(JNS.org) Concern for Egypt’s beleaguered Coptic Christian community grew on Wednesday amid the country’s bloodiest day since the beginning of the
Egyptian Revolution in early 2011.
Ousted Egyptian President Mohamed Morsi. Concern grew for Egypt Coptic Christians on Wednesday amid pro-Morsi protests that results in the deaths of more than 200 people. Pro-Morsi supporters torched three Coptic churches in central Egypt. Credit: Wilson Dias/ABr.
According to the Egyptian Health Ministry, at least 211 people
were killed during military raids of protest camps staged by the Muslim
Brotherhood. The protesters supported the restoration of Mohamed Morsi as
Egyptian Interior Minister Mohammed Ibrahim said that pro-Morsi
protesters built fortifications and fired at police, BBC reported. Ibrahim also said armed gangs had infiltrated the
“I regret the killing and bloodshed of even one single human
being but I don’t see any other options for the Egyptian security forces,” said
Halim Meawad, co-founder of Coptic Solidarity, a U.S.-based international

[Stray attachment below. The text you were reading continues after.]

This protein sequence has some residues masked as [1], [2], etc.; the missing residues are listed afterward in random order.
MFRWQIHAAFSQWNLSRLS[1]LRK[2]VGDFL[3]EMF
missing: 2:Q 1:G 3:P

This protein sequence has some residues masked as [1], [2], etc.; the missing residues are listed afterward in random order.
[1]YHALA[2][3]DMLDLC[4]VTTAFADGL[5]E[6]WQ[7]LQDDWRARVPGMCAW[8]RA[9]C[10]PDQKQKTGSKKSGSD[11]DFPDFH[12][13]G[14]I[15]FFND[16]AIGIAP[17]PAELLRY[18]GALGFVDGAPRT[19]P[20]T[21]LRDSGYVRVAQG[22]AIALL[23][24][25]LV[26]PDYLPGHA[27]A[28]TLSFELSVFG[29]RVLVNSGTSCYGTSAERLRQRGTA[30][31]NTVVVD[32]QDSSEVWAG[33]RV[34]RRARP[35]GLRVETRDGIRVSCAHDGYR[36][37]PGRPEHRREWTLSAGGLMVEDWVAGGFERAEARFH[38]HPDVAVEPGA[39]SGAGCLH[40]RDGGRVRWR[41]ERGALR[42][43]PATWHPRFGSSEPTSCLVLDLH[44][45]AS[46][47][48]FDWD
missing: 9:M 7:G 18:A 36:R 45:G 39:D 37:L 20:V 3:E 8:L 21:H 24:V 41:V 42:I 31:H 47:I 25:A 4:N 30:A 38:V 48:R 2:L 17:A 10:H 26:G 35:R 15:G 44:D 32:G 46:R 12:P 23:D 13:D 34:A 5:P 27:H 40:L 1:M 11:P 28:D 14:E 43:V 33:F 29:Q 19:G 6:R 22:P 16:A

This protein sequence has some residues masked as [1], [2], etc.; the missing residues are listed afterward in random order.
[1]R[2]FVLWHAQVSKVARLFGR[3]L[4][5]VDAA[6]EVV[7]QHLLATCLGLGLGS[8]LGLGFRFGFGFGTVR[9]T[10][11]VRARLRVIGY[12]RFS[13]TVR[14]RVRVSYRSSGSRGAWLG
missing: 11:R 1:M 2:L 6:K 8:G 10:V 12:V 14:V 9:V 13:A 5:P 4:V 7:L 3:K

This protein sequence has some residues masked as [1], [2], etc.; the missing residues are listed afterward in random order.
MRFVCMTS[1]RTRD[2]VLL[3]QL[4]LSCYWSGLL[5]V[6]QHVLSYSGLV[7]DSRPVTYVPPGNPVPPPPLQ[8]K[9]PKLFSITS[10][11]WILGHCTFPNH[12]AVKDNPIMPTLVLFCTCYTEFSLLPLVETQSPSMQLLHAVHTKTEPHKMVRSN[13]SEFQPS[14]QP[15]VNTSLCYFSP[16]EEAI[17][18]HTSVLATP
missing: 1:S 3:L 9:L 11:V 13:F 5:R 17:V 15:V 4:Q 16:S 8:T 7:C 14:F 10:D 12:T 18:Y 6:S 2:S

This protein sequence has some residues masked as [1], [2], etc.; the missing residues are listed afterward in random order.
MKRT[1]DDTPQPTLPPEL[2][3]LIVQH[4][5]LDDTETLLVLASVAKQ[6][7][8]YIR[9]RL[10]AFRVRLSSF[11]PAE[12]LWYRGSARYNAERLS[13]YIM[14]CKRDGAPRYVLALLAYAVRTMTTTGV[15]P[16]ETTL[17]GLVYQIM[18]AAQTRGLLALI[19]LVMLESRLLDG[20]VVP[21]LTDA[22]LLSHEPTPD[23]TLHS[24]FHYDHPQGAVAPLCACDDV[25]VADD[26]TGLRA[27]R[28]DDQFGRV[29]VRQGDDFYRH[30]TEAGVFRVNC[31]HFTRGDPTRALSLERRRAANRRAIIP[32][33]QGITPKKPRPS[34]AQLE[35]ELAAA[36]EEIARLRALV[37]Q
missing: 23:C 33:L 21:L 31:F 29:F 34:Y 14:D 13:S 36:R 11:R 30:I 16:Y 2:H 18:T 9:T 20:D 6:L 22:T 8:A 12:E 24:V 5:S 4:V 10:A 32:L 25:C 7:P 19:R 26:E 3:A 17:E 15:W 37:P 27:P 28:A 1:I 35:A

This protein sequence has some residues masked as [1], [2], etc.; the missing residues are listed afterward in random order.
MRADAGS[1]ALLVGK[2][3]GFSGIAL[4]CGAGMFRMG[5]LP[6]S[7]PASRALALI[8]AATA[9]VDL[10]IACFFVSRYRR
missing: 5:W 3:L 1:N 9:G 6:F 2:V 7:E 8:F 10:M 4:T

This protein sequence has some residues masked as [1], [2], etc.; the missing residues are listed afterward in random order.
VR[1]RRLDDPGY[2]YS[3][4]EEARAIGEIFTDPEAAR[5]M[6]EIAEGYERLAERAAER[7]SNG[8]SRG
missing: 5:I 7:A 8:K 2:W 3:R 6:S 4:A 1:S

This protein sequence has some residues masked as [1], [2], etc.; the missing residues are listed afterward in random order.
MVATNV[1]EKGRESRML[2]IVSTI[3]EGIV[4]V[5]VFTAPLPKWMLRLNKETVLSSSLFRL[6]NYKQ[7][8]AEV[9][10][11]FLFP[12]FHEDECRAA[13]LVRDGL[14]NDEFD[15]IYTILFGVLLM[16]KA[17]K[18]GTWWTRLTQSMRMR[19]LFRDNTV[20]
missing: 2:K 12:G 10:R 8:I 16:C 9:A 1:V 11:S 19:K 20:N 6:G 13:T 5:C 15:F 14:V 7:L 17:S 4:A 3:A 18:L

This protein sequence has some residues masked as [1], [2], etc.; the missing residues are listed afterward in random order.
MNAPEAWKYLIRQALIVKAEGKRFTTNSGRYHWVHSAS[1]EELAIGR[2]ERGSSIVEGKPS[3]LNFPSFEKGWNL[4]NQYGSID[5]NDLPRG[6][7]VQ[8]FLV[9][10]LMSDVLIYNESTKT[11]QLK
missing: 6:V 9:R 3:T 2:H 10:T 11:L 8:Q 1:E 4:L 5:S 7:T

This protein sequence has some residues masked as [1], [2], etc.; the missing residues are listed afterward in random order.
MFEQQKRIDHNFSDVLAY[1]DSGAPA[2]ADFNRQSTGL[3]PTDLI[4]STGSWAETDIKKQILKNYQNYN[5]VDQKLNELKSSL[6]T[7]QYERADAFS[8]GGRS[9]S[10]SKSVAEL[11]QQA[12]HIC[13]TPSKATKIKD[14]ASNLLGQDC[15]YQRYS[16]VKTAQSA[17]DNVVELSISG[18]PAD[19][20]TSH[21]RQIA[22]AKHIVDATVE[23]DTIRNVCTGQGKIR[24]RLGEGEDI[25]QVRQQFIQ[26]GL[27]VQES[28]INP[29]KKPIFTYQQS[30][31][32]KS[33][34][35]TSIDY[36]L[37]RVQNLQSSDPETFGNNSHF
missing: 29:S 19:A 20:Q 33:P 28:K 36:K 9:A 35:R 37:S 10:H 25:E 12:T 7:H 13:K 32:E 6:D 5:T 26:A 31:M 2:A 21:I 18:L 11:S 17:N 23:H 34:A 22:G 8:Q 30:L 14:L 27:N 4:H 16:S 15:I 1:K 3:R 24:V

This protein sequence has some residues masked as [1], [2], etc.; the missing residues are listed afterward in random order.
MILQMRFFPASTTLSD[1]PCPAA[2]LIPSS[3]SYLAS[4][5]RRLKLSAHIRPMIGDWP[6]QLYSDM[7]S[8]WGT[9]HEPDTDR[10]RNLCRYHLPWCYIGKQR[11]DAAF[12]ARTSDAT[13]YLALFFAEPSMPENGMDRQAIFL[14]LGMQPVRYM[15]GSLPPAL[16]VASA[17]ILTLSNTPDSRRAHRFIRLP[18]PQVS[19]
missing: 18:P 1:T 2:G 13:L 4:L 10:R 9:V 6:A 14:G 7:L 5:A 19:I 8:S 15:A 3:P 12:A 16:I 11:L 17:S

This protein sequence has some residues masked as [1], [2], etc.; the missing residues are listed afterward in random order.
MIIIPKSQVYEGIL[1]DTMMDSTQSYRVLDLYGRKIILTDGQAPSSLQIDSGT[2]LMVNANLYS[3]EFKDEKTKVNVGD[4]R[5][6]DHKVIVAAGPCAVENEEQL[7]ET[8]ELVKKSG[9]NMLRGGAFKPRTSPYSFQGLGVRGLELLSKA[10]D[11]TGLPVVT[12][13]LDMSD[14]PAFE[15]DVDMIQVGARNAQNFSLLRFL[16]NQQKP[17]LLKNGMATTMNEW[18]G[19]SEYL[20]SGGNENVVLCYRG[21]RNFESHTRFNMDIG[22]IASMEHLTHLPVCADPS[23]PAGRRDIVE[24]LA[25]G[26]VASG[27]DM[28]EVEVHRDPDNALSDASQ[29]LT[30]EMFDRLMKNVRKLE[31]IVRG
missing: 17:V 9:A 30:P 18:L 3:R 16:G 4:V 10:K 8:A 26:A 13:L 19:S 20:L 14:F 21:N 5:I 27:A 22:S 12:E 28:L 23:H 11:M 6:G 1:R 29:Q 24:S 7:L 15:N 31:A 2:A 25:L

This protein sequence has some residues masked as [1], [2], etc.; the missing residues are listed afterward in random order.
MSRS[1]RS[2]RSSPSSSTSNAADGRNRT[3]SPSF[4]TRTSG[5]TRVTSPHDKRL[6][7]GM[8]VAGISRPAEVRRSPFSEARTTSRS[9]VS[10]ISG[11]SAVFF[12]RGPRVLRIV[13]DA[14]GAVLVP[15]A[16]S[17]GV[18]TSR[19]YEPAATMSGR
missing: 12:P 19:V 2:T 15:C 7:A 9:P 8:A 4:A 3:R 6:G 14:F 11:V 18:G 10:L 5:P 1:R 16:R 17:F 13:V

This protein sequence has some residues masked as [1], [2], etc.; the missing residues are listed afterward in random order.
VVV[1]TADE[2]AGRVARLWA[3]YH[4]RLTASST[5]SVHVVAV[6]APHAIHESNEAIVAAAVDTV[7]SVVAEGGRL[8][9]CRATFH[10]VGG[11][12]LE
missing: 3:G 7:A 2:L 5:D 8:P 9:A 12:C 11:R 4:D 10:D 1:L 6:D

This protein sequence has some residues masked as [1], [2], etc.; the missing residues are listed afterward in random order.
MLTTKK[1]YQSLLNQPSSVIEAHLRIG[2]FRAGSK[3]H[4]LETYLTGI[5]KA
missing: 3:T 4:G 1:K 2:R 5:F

Coptic Christian human rights organization.
“The Brotherhood does not mind the killing of a few hundreds or
thousands so it can cry wolf and play the role of the victim,” Meawad added.
According to reports, pro-Morsi supporters torched three Coptic
churches in central Egypt on Wednesday. Assailants threw firebombs at Mar
Gergiss Church in Sohag, AFP
The Coptic Church backed the removal of Morsi from power. Coptic
Pope Tawadros II appeared alongside Egypt’s General Abdel Fattah al-Sisi during the announcement of Morsi’s removal on
Meanwhile, the American Jewish Committee (AJC) expressed concern
for Egypt Coptic Christians amid the ongoing violence.
“Organized violence against Egypt’s Copts, the murder of
innocents and destruction of churches, is outrageous and unforgivable,” said Jason
Isaacson, AJC’s director of government and international affairs, who last
visited Egypt in April.
“Lost in much of the reporting on the polarization and violence
in Egypt is the apparent targeting of Copts and their institutions by followers
of Mohamed Morsi, the ousted president,” Isaacson said in a statement. “In the
absence of Muslim Brotherhood restraint on these elements, it is imperative
that Egyptian authorities step up efforts to ensure the safety of the Christian